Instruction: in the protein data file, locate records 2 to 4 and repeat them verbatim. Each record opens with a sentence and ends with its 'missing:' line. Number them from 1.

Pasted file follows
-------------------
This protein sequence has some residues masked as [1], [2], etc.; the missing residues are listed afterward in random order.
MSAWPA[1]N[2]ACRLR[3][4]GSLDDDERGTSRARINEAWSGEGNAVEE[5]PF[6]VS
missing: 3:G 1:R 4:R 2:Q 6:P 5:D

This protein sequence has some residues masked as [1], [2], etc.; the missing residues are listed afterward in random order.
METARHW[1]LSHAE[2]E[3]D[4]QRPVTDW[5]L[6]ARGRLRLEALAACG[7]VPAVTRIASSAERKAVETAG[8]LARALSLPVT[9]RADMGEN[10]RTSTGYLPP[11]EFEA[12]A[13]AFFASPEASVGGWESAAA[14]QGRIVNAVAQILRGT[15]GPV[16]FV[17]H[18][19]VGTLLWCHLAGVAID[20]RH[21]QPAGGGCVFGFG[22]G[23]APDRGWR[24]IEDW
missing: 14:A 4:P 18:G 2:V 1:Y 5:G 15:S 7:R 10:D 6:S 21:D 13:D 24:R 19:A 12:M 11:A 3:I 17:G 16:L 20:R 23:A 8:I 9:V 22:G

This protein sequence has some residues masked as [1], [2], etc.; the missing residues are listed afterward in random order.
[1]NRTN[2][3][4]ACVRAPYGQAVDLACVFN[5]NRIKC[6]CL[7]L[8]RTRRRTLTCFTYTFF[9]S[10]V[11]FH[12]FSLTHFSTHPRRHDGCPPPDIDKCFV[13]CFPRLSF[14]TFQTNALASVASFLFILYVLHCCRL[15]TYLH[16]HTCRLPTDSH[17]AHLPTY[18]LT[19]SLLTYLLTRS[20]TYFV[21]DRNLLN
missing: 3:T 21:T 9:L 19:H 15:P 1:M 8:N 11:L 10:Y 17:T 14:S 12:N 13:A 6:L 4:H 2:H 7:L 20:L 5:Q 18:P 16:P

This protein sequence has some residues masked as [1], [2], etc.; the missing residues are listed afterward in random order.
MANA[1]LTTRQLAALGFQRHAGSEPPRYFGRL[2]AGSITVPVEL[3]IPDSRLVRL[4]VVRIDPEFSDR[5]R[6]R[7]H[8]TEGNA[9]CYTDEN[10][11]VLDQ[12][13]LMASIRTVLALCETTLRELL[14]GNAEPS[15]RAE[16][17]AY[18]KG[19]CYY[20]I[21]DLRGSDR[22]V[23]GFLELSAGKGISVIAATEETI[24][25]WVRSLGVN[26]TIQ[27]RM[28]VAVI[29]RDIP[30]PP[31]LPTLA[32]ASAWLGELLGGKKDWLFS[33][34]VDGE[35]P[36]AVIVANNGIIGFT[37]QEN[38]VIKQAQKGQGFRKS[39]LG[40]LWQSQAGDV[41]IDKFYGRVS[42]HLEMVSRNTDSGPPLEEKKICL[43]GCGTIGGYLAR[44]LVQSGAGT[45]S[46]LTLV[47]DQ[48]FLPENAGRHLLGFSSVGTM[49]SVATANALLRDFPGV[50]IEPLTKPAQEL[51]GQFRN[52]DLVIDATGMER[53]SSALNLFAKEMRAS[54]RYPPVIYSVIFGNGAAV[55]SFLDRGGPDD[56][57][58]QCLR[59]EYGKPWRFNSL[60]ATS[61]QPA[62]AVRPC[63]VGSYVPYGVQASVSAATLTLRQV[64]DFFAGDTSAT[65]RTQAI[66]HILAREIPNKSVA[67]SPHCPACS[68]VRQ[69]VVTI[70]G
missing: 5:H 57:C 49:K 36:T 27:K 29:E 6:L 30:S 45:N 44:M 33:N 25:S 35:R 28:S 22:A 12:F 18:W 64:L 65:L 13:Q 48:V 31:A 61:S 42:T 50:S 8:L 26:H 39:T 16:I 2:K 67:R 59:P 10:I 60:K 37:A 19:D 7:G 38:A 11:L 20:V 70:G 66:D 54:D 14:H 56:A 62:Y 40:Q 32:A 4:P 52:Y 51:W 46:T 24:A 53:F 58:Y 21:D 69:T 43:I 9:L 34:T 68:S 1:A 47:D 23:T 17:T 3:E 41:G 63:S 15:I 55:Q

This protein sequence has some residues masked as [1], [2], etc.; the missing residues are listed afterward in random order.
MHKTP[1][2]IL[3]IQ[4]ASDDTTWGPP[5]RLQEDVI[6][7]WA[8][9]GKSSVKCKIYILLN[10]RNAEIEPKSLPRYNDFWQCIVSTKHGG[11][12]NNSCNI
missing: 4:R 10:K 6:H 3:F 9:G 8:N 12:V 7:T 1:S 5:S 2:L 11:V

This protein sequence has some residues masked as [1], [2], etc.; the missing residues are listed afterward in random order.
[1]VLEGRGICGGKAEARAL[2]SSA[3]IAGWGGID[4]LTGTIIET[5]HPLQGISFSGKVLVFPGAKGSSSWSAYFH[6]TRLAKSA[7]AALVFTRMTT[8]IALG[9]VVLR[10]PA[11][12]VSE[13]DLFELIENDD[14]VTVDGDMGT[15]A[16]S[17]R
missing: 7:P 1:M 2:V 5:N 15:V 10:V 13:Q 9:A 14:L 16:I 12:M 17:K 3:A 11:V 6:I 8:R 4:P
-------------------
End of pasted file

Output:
This protein sequence has some residues masked as [1], [2], etc.; the missing residues are listed afterward in random order.
METARHW[1]LSHAE[2]E[3]D[4]QRPVTDW[5]L[6]ARGRLRLEALAACG[7]VPAVTRIASSAERKAVETAG[8]LARALSLPVT[9]RADMGEN[10]RTSTGYLPP[11]EFEA[12]A[13]AFFASPEASVGGWESAAA[14]QGRIVNAVAQILRGT[15]GPV[16]FV[17]H[18][19]VGTLLWCHLAGVAID[20]RH[21]QPAGGGCVFGFG[22]G[23]APDRGWR[24]IEDW
missing: 14:A 4:P 18:G 2:V 1:Y 5:G 15:S 7:R 10:D 6:S 21:D 13:D 24:R 19:A 12:M 11:A 3:I 17:G 16:L 20:R 23:A 8:I 9:V 22:G

This protein sequence has some residues masked as [1], [2], etc.; the missing residues are listed afterward in random order.
[1]NRTN[2][3][4]ACVRAPYGQAVDLACVFN[5]NRIKC[6]CL[7]L[8]RTRRRTLTCFTYTFF[9]S[10]V[11]FH[12]FSLTHFSTHPRRHDGCPPPDIDKCFV[13]CFPRLSF[14]TFQTNALASVASFLFILYVLHCCRL[15]TYLH[16]HTCRLPTDSH[17]AHLPTY[18]LT[19]SLLTYLLTRS[20]TYFV[21]DRNLLN
missing: 3:T 21:T 9:L 19:H 15:P 1:M 8:N 11:L 10:Y 17:T 14:S 12:N 13:A 6:L 4:H 2:H 7:L 20:L 5:Q 18:P 16:P

This protein sequence has some residues masked as [1], [2], etc.; the missing residues are listed afterward in random order.
MANA[1]LTTRQLAALGFQRHAGSEPPRYFGRL[2]AGSITVPVEL[3]IPDSRLVRL[4]VVRIDPEFSDR[5]R[6]R[7]H[8]TEGNA[9]CYTDEN[10][11]VLDQ[12][13]LMASIRTVLALCETTLRELL[14]GNAEPS[15]RAE[16][17]AY[18]KG[19]CYY[20]I[21]DLRGSDR[22]V[23]GFLELSAGKGISVIAATEETI[24][25]WVRSLGVN[26]TIQ[27]RM[28]VAVI[29]RDIP[30]PP[31]LPTLA[32]ASAWLGELLGGKKDWLFS[33][34]VDGE[35]P[36]AVIVANNGIIGFT[37]QEN[38]VIKQAQKGQGFRKS[39]LG[40]LWQSQAGDV[41]IDKFYGRVS[42]HLEMVSRNTDSGPPLEEKKICL[43]GCGTIGGYLAR[44]LVQSGAGT[45]S[46]LTLV[47]DQ[48]FLPENAGRHLLGFSSVGTM[49]SVATANALLRDFPGV[50]IEPLTKPAQEL[51]GQFRN[52]DLVIDATGMER[53]SSALNLFAKEMRAS[54]RYPPVIYSVIFGNGAAV[55]SFLDRGGPDD[56][57][58]QCLR[59]EYGKPWRFNSL[60]ATS[61]QPA[62]AVRPC[63]VGSYVPYGVQASVSAATLTLRQV[64]DFFAGDTSAT[65]RTQAI[66]HILAREIPNKSVA[67]SPHCPACS[68]VRQ[69]VVTI[70]G
missing: 5:H 57:C 49:K 36:T 27:K 29:E 6:L 30:S 45:N 44:M 33:N 25:S 35:R 28:S 22:A 12:F 18:W 64:L 65:L 13:Q 48:V 31:A 61:S 42:T 50:S 8:L 26:H 39:T 16:I 2:K 67:R 59:P 10:I 60:K 37:A 19:D 7:G 38:A 11:L 20:V 70:G 66:D 54:D 14:H 56:A 62:Y 40:Q 32:A 4:P 52:Y 51:W 46:T 24:A 53:F 58:Y 21:D 69:T 43:I 9:L 34:T 68:S 1:A 47:D 23:T 17:T 3:E 41:G 63:S 15:I 55:Q